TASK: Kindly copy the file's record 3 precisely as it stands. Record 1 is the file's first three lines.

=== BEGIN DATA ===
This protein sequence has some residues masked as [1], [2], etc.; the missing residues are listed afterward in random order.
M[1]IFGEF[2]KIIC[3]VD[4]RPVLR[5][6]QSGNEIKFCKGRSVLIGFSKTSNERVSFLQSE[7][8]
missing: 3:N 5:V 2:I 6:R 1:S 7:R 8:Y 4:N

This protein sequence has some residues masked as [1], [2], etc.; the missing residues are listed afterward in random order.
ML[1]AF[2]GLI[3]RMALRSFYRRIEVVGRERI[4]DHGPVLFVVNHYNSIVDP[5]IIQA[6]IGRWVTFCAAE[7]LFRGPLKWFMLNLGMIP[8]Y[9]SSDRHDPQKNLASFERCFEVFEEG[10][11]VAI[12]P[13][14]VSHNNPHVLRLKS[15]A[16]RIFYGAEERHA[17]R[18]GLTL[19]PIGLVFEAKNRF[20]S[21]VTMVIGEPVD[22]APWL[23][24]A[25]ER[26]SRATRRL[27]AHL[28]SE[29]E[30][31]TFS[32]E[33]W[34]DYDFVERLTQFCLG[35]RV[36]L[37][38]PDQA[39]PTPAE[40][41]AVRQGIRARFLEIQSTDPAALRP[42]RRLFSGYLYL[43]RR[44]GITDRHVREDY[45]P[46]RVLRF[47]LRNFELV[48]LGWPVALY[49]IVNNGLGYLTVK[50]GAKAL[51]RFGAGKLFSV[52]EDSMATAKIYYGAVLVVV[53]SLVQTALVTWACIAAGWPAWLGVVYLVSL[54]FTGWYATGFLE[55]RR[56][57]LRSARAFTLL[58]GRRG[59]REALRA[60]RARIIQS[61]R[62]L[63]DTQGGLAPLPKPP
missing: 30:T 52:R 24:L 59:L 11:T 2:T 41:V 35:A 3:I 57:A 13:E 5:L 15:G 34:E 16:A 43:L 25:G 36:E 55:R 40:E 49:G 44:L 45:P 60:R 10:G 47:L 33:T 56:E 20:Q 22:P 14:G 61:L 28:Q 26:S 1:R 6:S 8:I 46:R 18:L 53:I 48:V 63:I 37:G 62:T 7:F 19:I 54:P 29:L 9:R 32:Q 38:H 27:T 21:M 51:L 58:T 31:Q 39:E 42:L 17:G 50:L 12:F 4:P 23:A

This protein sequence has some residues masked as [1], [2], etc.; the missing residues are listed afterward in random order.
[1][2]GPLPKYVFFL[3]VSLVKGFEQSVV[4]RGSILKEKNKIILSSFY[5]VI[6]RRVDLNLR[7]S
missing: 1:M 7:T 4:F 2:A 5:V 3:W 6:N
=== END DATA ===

This protein sequence has some residues masked as [1], [2], etc.; the missing residues are listed afterward in random order.
[1][2]GPLPKYVFFL[3]VSLVKGFEQSVV[4]RGSILKEKNKIILSSFY[5]VI[6]RRVDLNLR[7]S
missing: 1:M 7:T 4:F 2:A 5:V 3:W 6:N